A fitness watch that’s as stylish as it is smart
I consider the Fitbit Charge HR the most practical of fitness tracker, just for its sheer simplicity which doesn’t come at the cost of functionality. For the past week I have been trying the new Fitbit Blaze, which has recently come to the top of the Fitbit range. Blaze too is a fitness tracker, but it has clear ambitions to become a smartwatch.
Fitbit Blaze is being sold as a fitness watch, a clear indication that it will do more. So it has a colour touchscreen, multiple watch faces and notification alerts along with the stuff that is now common to Fitbit trackers. It also looks like a watch, though I personally felt the design was too late 1980s for my liking. The watch itself is a core that can be separated from the strap and frame for charging.
What is good?
Having used a lot of smart watches, the first thing that impressed me about the Fitbit Blaze was its battery life. Despite the colour touch screen and constant alerts, it lasted a full five days—from Monday to Friday—and that is a great plus for any watch these days. The fitness tracker works well and Fitbit still has one of the best apps in the business for people who take the data seriously. The sleep tracking is automatic and the watch recognises when your body starts snoozing.
The interface is easy to understand and gives you a lot in one glance. You don’t need to swipe to see if you are nearing your fitness goals. But once you start swiping there is a lot more to this watch. The exercise tab lets you track a specific routine like running, elliptical or weight training and that is how it should be, instead of clubbing all actions into one. I tried running and the watch used the GPS on the phone to tell me the distance covered, the time taken and the pace at which it was done. This is what Fitbit means by connected GPS.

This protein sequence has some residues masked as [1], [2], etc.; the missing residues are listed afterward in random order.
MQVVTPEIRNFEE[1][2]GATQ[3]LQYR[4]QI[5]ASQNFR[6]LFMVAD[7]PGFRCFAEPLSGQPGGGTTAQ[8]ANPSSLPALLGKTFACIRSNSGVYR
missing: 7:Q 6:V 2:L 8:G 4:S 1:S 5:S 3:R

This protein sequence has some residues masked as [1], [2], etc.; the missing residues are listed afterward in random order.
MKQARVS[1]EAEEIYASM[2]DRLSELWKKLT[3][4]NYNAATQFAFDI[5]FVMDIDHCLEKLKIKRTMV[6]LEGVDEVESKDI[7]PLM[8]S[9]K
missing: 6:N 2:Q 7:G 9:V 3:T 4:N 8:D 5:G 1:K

Then there is FitStar. This new app helps you learn and execute everything from warmups to workouts. It comes with an animated screen that tells you what to do and then clocks your activity. This is something other fitness bands don’t offer. The notifications don’t bug you. And you get only the more important stuff here instead of an alert from every app on your phone. More importantly, they are easy to dismiss. The sleep tracking works well and I loved the silent alarm that just buzzes you to get up.
What is not that good?
The frame of the Fitbit Blaze comes with a home button on the left and two buttons on the right. I have an issue with the latter, for they serve no purpose. I have clicked them a hundred times during the past week, trying to scroll, change screen on just to see if there is something more here. Why add them if they are dead? I don’t link the entire charging mechanism which involves taking the core out, and inserting it in a small box for it to charge. Is this all you could think off? The band comes up with some false positives here and there. For instance, it is 10 am and I have not worn the band the entire day. But it is still showing that I have burnt 691 calories without taking a step. That’s confusing and also makes me doubt the figures for when I am actually wearing the band.
Should you buy?
This a tough one, primarily because the more affordable bands from Fitbit are so good. Buy this if you need the coaching that comes in FitStar and want a watch-like fitness band. For me the Fitbit Charge HR does a great job of tracking my activity, and the Blaze does not offer a great incremental feature list. For a smartwatch, the Apple Watch and the Samsung Gear S2 make much more sense. I suggest this for people who are pushing the limits of a fit lifestyle.